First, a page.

Alex Morgan is in the business of scoring goals. And business is booming.
Most recently, Morgan scored goal No. 100 to become the seventh player in WNT history to join the exclusive century mark club. The club also features Abby Wambach, Mia Hamm, Kristine Lilly, Michelle Akers, Tiffeny Milbrett and Carli Lloyd.
In her last 33 games playing for the U.S. Women’s National Team, Morgan has scored 28 times. They’ve come in a multitude of ways – from the penalty spot, headers, blistering drives and breakaways. She’s scored game-winners and braces, against Japan on July 26 at the 2018 Tournament of Nations, she bagged a hat trick. It was the fourth of her career.
Morgan then added not one, or two, but three braces during the 2018 Concacaf Women's Championship, one in each group game she played in, and another against Jamaica in the crucial semifinal win that booked the U.S. a spot in France 2019. A single goal vs. Canada in the title game on Oct. 17 gave her 7 total - the most of any player - and made her the Golden Boot winner as the tournament's leading scorer.
In 2019 so far she has scored against Japan on Feb. 27, against Australia on April 4 - her 100th - with the latter one being a spectacular one; and vs. Belgium on April 7 to up her total to 101.
Morgan has been scoring for the USA since 2010, and since scoring goals is perhaps the most difficult part of the game, there have been periods of great form and a few dry spells. But the past years has been impressive even by the high standards we’ve come to expect from the 29-year-old.
It’s always been clear that when Morgan is in the zone, opposing defenses are in for a long night.
This 33-game span for Morgan began in the latter half of 2017 after she returned from her six-month stint at Olympique Lyonnais, lasted through the final seven games of 2017, then continued into 2018 and now 2019.
She closed 2017 with seven goals in seven games (which made her the team’s top scorer for the year) and finished 2018 with a team-leading 18 goals in the 19 games in which she played. The 18 goals in the a calendar year are the second most of her career. The only year in which she scored more was in 2012 - an Olympic year - when she netted 28.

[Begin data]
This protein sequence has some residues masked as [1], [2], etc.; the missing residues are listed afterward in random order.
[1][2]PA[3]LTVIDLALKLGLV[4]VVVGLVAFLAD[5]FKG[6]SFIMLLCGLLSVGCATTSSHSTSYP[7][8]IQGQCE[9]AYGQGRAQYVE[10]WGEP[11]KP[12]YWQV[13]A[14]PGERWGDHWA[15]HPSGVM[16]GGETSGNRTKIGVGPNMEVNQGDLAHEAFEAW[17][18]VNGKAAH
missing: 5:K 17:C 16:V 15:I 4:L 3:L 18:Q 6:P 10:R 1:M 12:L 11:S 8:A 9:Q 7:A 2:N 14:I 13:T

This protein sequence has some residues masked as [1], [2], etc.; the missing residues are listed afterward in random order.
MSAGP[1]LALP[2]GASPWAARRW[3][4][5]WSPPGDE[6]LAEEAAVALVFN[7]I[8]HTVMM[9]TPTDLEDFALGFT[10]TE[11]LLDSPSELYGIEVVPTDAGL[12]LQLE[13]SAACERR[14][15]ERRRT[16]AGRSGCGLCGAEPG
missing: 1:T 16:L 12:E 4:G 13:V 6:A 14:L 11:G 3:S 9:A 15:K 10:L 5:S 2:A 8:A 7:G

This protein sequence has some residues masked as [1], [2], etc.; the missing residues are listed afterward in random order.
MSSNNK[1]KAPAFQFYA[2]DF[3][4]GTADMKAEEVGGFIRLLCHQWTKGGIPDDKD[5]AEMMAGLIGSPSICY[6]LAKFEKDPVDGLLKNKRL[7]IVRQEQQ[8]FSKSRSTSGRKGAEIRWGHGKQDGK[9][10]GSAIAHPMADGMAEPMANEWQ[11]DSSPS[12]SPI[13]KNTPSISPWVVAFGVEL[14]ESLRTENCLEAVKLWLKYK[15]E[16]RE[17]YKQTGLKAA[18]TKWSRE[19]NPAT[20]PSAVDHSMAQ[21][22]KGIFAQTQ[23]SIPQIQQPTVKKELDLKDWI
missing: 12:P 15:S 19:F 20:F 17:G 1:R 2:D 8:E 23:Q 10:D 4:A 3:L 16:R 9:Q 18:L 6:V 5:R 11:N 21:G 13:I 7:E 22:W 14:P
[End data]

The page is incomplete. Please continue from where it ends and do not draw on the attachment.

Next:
Morgan’s first WNT goal came on Oct. 2, 2010 against China PR. She played in eight games that year and scored four goals. She followed that up with six goals in 2011 and had a breakthrough performance at the 2011 FIFA Women’s World Cup in Germany.
In 2012, Morgan had one of the best scoring years in U.S. history, tallying a remarkable 28 goals with 21 assists to lead the team in both categories. Her goal total was the third-best in U.S. history behind only Michelle Akers (39 in 1991) and Wambach (31 in 2004) and her assist total was tied for second-best in U.S. history behind only Hamm (22 in 2004) and tied with Carin Gabarra (21 in 1991). She also helped the USA to the gold medal at the London Olympics, scoring the epic 123rdminute game-winner in the semifinal final that is still the latest goal in FIFA history, and earned personal recognition when she finished third for the FIFA Player of the Year award and was named the U.S. Soccer Female Player of the Year for the first time.
The next two years for Morgan were unfortunately plagued by injuries. In 2013, she missed a few games but still played 811 minutes in 12 games and scored six goals with four assists. She spent much of 2014 finishing her recovery but returned to play in seven matches, starting four, while scoring five goals with four assists before she suffered an ankle injury in the second match of the 2014 CONCACAF Women’s Championship that kept her out for the rest of the year.